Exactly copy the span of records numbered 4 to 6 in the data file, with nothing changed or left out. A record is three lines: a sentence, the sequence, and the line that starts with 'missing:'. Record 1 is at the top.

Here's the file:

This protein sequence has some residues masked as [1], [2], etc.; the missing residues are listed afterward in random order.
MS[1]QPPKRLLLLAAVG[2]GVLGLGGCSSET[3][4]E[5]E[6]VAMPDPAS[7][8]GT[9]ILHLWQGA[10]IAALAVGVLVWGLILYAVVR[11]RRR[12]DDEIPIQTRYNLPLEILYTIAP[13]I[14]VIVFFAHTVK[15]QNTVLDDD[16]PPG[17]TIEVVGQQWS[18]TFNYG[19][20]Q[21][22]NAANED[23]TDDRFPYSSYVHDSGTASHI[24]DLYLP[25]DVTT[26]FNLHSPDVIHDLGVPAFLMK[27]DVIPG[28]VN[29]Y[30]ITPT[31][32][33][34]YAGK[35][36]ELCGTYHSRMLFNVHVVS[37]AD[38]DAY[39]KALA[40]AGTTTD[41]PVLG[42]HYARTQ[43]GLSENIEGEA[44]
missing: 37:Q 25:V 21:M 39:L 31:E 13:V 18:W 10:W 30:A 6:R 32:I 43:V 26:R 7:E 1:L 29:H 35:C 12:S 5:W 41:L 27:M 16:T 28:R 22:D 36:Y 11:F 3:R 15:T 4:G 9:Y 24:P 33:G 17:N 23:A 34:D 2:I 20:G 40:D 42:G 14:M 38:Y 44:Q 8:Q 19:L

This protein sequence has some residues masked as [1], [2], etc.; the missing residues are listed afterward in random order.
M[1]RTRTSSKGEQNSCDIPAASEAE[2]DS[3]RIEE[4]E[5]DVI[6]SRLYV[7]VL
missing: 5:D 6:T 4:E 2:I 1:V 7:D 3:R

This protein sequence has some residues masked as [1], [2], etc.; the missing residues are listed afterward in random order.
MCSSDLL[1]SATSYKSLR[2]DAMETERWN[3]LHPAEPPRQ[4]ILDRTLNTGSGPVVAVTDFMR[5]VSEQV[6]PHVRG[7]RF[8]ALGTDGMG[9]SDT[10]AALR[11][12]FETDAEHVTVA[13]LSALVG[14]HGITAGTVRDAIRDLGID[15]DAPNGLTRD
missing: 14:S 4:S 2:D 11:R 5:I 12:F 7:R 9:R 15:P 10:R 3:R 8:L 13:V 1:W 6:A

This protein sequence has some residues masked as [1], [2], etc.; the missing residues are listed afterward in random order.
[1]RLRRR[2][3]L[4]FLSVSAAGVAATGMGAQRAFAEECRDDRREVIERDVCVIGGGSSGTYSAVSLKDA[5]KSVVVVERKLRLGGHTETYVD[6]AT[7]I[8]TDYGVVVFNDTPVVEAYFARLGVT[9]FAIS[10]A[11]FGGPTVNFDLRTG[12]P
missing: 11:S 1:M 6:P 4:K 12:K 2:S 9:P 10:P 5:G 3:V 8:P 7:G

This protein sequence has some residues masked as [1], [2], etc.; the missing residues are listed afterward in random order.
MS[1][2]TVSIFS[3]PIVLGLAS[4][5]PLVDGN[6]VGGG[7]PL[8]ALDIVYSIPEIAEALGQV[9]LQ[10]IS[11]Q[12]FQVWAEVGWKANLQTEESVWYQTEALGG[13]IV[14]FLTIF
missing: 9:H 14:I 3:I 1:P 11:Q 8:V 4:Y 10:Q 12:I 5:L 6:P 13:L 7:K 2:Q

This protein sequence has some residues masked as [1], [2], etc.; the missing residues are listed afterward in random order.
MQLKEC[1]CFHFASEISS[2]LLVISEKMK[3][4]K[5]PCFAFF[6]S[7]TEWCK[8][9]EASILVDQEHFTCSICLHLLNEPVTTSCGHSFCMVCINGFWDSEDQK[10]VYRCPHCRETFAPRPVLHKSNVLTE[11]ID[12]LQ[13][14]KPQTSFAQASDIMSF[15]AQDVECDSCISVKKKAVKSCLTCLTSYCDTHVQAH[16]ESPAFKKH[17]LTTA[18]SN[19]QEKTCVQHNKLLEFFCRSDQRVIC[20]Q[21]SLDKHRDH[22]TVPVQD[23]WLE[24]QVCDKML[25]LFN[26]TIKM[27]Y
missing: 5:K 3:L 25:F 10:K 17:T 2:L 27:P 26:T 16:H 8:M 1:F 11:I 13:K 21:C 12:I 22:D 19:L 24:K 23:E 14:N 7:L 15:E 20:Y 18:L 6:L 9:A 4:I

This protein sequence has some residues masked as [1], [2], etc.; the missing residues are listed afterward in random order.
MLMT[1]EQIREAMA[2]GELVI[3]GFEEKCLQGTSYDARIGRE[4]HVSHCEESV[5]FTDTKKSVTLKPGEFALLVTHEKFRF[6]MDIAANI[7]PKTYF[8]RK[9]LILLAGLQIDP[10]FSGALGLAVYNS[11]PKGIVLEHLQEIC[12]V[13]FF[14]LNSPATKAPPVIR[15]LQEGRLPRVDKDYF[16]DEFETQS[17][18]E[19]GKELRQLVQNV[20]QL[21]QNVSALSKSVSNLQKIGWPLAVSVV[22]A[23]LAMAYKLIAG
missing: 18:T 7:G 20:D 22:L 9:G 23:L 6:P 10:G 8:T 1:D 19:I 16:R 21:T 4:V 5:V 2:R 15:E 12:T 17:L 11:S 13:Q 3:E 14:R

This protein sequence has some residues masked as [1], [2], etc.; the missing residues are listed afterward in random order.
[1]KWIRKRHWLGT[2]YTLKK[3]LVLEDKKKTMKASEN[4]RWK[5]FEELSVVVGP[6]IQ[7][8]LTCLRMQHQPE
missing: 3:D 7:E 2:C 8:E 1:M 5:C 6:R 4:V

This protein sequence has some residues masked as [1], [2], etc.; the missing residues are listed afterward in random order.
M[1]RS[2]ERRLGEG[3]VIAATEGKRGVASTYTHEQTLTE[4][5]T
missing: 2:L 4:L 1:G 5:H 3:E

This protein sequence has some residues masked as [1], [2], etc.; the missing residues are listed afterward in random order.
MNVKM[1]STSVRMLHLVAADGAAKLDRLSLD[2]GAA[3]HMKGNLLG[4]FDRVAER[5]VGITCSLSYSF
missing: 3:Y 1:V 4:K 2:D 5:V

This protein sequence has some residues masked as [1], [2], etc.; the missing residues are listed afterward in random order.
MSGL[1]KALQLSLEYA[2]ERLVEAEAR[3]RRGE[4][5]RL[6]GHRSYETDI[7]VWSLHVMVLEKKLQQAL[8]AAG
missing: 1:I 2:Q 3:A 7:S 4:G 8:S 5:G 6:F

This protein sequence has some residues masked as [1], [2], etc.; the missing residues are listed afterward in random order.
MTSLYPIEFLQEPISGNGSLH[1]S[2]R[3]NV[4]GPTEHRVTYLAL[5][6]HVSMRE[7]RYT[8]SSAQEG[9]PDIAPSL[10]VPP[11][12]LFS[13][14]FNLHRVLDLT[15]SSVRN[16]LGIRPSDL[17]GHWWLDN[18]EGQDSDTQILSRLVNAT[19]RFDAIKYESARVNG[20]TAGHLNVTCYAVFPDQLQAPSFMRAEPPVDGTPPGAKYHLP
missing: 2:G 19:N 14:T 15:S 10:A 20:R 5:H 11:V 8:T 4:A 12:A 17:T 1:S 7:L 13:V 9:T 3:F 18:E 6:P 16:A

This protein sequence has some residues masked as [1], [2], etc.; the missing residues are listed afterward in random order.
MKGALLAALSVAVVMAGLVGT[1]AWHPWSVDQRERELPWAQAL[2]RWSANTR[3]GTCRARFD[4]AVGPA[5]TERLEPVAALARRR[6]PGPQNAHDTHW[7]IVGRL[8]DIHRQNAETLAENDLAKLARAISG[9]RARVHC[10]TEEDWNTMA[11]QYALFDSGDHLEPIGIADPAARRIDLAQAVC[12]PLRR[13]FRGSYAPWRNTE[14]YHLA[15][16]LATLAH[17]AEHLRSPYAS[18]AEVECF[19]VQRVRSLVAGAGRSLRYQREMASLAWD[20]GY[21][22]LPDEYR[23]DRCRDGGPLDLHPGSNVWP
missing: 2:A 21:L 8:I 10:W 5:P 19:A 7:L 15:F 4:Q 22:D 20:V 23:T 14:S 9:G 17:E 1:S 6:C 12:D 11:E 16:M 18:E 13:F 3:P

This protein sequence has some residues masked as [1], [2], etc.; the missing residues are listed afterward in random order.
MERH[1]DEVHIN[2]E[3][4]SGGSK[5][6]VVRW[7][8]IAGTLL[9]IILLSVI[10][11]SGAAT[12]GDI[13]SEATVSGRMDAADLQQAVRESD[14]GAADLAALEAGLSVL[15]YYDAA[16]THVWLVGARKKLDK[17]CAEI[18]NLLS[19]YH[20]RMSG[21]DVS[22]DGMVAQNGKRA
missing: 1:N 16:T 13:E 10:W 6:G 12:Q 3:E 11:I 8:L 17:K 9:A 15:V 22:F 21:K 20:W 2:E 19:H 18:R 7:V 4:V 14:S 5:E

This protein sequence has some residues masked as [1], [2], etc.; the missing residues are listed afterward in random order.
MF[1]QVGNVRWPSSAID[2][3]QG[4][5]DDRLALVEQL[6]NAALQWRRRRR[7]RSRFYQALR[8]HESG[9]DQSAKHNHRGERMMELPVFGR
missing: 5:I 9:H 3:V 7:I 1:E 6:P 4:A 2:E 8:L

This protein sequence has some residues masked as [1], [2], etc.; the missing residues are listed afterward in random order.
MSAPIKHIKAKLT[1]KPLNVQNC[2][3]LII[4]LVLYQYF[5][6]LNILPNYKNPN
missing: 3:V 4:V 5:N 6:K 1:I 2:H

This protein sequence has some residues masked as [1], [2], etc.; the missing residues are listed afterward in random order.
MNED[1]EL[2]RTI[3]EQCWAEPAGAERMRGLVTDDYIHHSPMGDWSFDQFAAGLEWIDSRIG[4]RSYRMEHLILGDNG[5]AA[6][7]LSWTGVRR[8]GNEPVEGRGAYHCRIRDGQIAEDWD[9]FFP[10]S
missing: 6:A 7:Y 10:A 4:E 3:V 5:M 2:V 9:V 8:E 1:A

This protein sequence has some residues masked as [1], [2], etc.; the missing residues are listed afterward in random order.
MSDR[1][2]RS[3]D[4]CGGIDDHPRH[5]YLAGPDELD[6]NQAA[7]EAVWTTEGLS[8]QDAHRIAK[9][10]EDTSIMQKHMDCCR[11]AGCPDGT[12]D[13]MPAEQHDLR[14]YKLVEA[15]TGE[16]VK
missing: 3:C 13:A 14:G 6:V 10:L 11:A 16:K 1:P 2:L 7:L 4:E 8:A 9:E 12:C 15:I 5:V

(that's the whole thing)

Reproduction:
This protein sequence has some residues masked as [1], [2], etc.; the missing residues are listed afterward in random order.
[1]RLRRR[2][3]L[4]FLSVSAAGVAATGMGAQRAFAEECRDDRREVIERDVCVIGGGSSGTYSAVSLKDA[5]KSVVVVERKLRLGGHTETYVD[6]AT[7]I[8]TDYGVVVFNDTPVVEAYFARLGVT[9]FAIS[10]A[11]FGGPTVNFDLRTG[12]P
missing: 11:S 1:M 6:P 4:K 12:K 2:S 9:P 10:P 5:G 3:V 8:P 7:G

This protein sequence has some residues masked as [1], [2], etc.; the missing residues are listed afterward in random order.
MS[1][2]TVSIFS[3]PIVLGLAS[4][5]PLVDGN[6]VGGG[7]PL[8]ALDIVYSIPEIAEALGQV[9]LQ[10]IS[11]Q[12]FQVWAEVGWKANLQTEESVWYQTEALGG[13]IV[14]FLTIF
missing: 9:H 14:I 3:I 1:P 11:Q 8:V 4:Y 10:Q 12:I 5:L 6:P 13:L 7:K 2:Q

This protein sequence has some residues masked as [1], [2], etc.; the missing residues are listed afterward in random order.
MQLKEC[1]CFHFASEISS[2]LLVISEKMK[3][4]K[5]PCFAFF[6]S[7]TEWCK[8][9]EASILVDQEHFTCSICLHLLNEPVTTSCGHSFCMVCINGFWDSEDQK[10]VYRCPHCRETFAPRPVLHKSNVLTE[11]ID[12]LQ[13][14]KPQTSFAQASDIMSF[15]AQDVECDSCISVKKKAVKSCLTCLTSYCDTHVQAH[16]ESPAFKKH[17]LTTA[18]SN[19]QEKTCVQHNKLLEFFCRSDQRVIC[20]Q[21]SLDKHRDH[22]TVPVQD[23]WLE[24]QVCDKML[25]LFN[26]TIKM[27]Y
missing: 5:K 3:L 25:F 10:K 17:T 2:L 27:P 26:T 16:H 8:M 1:F 11:I 13:K 21:C 12:I 22:D 19:L 24:K 23:E 14:N 7:L 15:E 20:Y 18:L 6:L 9:A 4:I